Beanie rushed for 143 yards and a touchdown at Illinois, his 15th career 100-yard game and his sixth 100-yard performance in eight outings this season. He rushed for the same totals at both Michigan State and Northwestern: 140 yards and two touchdowns in each contest.
He had a four-game streak where he was averaging 50.8 yards on his last four scoring plays: 62 at Michigan in 2007, 65 vs. LSU in the BCS title game, 43 against Youngstown State in this season’s opener and 33 against Wisconsin. His touchdowns at Michigan State covered 1 and 12 yards.
Beanie’s average gain on his 29 career rushing touchdowns is 18.9 yards.
Terrelle’s First Start…
Terrelle Pryor made his first career start at quarterback against Troy, marking the first time a true freshman started at quarterback for the Buckeyes since Art Schlichter in 1978. Pryor finished the game 10-for-16 passing for 139 yards and four touchdowns. He broke Schlichter’s freshman record of three touchdowns in a single game (vs. Purdue, Oct. 14, 1978).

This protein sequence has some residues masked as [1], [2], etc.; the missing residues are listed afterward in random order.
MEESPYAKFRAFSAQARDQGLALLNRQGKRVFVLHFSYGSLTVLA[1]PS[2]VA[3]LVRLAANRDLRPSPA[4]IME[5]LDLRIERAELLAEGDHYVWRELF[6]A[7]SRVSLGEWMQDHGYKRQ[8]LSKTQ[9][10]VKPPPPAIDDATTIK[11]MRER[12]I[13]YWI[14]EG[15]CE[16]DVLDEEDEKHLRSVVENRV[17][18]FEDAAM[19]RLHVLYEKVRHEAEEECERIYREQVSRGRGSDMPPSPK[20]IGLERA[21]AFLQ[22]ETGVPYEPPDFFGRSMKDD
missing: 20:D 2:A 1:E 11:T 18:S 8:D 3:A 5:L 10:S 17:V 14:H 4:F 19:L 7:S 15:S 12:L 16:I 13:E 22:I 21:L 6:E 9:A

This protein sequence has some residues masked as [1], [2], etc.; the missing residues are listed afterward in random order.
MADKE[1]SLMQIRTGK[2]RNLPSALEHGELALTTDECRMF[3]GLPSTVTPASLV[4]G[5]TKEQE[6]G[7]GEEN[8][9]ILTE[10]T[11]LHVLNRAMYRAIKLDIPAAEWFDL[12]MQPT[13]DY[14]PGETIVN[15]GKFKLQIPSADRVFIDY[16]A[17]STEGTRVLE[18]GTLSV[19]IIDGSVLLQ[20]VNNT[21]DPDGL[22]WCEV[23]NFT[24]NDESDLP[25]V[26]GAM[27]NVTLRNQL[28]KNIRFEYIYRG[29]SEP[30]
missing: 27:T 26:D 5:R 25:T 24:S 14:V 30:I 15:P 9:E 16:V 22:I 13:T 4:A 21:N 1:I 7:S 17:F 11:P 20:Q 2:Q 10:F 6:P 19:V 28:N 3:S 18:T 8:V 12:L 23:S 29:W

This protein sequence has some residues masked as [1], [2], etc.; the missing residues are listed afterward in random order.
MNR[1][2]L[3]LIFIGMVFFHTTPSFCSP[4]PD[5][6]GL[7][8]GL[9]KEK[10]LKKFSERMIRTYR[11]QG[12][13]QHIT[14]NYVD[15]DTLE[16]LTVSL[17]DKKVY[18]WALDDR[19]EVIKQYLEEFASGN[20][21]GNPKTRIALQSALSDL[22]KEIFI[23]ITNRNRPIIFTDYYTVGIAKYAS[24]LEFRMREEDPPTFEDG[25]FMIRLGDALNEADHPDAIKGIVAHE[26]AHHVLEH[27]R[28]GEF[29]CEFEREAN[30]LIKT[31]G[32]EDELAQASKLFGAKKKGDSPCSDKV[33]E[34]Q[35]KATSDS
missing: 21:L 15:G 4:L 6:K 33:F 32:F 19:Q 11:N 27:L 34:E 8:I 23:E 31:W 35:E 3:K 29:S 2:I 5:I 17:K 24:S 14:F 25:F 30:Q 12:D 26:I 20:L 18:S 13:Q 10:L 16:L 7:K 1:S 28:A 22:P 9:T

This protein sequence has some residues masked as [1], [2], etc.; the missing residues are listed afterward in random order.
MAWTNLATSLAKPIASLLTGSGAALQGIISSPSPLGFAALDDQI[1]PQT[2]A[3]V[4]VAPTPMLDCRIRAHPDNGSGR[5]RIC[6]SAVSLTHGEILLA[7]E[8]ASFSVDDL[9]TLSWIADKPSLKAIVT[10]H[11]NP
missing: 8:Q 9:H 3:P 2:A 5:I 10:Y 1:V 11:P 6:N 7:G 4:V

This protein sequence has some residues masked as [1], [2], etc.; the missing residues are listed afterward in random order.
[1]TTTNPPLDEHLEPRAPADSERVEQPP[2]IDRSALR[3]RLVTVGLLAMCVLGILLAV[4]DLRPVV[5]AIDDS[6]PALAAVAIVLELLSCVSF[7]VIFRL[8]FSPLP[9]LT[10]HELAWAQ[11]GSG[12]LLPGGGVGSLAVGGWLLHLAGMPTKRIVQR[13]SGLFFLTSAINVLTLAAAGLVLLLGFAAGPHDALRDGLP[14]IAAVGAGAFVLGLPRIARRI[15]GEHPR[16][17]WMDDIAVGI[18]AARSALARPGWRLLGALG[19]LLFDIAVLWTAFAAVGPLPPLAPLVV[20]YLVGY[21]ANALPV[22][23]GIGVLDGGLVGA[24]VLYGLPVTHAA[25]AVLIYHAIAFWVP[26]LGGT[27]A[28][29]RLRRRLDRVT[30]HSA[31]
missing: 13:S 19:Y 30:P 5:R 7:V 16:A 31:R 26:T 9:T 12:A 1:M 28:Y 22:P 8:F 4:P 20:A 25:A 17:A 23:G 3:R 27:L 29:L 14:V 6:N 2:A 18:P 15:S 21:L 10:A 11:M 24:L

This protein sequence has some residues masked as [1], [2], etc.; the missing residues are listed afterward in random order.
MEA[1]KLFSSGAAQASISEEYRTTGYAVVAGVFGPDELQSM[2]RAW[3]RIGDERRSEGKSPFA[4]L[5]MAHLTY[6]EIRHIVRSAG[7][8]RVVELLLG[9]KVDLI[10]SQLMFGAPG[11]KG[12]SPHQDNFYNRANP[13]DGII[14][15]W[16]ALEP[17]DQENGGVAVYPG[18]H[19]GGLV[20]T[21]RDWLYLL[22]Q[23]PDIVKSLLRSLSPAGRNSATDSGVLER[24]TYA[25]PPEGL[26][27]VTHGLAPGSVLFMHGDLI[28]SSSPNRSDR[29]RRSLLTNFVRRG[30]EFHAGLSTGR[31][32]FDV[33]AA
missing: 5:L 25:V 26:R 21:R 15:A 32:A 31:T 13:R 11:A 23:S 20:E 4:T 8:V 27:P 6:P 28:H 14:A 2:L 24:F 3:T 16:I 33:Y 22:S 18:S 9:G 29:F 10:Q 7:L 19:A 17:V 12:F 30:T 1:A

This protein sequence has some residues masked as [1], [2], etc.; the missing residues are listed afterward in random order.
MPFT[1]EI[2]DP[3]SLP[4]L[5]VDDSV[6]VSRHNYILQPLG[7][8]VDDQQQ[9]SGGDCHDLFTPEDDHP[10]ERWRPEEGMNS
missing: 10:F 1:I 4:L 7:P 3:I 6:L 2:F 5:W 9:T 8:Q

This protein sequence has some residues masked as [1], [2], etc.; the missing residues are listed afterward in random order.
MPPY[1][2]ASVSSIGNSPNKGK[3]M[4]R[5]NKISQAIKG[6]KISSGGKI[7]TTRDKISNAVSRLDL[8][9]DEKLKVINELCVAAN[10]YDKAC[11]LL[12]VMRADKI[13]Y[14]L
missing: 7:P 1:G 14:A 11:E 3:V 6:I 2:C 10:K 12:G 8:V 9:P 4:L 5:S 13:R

His four TDs also tied Schlichter’s Buckeye freshman mark for passing touchdowns in a season.
It was the first four-touchdown game for a Buckeye quarterback since Todd Boeckman vs. Northwestern Sept. 22, 2007.
Pryor’s four TDs tie for the fourth-best single-game performance for a Buckeye, matching a mark set 13 times prior.
He also ran for 66 yards on 14 carries.
The Jeannette, Pa., product also rushed for 66 yards on 14 carries, and threw his first career touchdown pass, a 13-yarder to tight Rory Nicol on the game’s opening drive. He later threw his second on a 39-yard strike down the middle to receiver Brian Hartline. He completed a 38-yard TD pass to Brian Robiskie early in the fourth quarter and set the record for a Buckeye freshman QB with his 16-yard TD pass to Hartline later in the fourth. The 39-yard TD pass from Pryor to Hartline was the second-longest pass play of the season for Ohio State.